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The Daily Wildcat

The Daily Wildcat


    Southwest finds cracks on 5 airplanes after inspections


    With all inspections completed, Southwest Airlines Co. said Tuesday that it has found cracks on five of the 79 airplanes that underwent emergency checks.

    “”Minor subsurface cracking was found in five aircraft that will remain out of service until Boeing recommends appropriate repairs and those repairs have been completed,”” the Dallas-based carrier said in a morning update.

    The airline said it would operate a full schedule Tuesday, welcome news for travelers after three days of cancellations caused by the emergency inspections.

    The airline cancelled an estimated 300 flights on Saturday, 300 on Sunday and 70 on Monday as it checked for cracks on airplanes like the Boeing 737-300 that developed a five-foot-long hole along its top last Friday.

    That airplane diverted to Yuma, Ariz., after the hole developed, causing a rapid depressurization of the airplane. The National Transportation Safety Board, which is conducting an investigation, has removed the portion of the roof around the hole and has flown it to Washington, D.C., to be examined in its labs there.

    The airline said Tuesday that it has completed its inspection of the 79 similar Boeing 737-300s.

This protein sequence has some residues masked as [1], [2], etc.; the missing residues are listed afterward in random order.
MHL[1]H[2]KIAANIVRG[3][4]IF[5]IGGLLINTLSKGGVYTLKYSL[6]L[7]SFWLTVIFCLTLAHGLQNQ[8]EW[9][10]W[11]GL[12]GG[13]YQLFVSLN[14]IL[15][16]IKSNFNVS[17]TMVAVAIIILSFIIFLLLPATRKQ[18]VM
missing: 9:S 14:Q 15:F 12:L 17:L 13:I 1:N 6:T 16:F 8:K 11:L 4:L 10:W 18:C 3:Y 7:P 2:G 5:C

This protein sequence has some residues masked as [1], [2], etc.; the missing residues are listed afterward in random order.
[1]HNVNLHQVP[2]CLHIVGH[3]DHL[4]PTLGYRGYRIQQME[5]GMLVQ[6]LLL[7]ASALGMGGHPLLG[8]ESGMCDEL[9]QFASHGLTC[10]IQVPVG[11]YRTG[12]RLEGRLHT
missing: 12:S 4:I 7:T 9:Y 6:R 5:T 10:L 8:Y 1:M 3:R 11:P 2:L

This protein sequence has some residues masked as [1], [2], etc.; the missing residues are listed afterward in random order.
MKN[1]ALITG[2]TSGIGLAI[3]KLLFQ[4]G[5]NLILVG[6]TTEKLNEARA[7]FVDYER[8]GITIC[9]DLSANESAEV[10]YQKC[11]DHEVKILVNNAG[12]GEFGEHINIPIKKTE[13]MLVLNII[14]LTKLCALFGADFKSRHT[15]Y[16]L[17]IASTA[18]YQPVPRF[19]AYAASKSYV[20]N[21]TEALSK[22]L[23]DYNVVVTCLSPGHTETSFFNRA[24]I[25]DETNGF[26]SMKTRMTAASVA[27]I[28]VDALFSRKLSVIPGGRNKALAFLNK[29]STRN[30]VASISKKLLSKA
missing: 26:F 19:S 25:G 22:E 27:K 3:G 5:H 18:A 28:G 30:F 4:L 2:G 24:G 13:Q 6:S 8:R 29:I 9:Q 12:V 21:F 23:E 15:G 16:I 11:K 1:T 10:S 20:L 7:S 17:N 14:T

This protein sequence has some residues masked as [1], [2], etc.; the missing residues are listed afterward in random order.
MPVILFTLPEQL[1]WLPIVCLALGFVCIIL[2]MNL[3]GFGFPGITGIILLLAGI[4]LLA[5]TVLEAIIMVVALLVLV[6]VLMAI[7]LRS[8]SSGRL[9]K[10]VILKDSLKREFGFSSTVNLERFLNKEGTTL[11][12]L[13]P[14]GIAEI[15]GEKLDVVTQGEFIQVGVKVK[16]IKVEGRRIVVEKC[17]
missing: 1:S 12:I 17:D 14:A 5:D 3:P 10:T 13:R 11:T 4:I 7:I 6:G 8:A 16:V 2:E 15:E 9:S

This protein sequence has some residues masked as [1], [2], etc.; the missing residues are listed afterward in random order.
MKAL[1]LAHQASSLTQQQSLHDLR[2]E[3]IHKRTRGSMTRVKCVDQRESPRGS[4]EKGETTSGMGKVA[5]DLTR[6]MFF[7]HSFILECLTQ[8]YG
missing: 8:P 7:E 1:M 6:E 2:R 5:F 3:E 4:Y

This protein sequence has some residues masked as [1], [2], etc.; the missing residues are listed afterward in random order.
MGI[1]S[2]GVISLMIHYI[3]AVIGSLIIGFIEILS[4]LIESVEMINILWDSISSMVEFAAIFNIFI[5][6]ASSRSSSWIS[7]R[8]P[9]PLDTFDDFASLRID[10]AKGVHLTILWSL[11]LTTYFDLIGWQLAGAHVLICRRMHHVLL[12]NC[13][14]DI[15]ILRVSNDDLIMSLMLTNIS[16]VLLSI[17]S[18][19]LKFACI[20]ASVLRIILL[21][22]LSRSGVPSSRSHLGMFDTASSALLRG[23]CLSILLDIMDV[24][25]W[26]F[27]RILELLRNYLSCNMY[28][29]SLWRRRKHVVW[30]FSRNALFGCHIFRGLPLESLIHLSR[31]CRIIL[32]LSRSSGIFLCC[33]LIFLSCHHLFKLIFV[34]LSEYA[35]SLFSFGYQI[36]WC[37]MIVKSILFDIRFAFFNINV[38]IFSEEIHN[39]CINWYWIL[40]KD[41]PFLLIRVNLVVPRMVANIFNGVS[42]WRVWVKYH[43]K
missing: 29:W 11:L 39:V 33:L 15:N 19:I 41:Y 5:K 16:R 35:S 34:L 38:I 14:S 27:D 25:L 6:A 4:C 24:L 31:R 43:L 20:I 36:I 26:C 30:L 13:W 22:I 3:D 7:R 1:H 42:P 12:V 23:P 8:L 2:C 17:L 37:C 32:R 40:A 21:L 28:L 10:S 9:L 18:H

The Federal Aviation Administration is expected to issue an emergency directive Tuesday requiring inspections of 175 Boeing 737-300s, 737-400s and 737-500s worldwide, including about 80 in the United States.

    The majority of the jets covered by the directive are flown by Southwest, but the airline said the FAA order won’t require new inspections of the 79 jets that were grounded.

    “”With our knowledge of what the FAA had planned, we believe the 79 aircraft identified for inspection will accomplish this directive for Southwest Airlines,”” Southwest said.

    While Southwest flies 25 of the Boeing 737-500 model, the carrier said the FAA’s statement “”focuses on a particular set of airplanes not included in the Southwest fleet.””

    Alaska Airlines Inc. said it expected two of its Boeing 737-400s to be covered by the directive, and said the order and inspections won’t disrupt its schedule.

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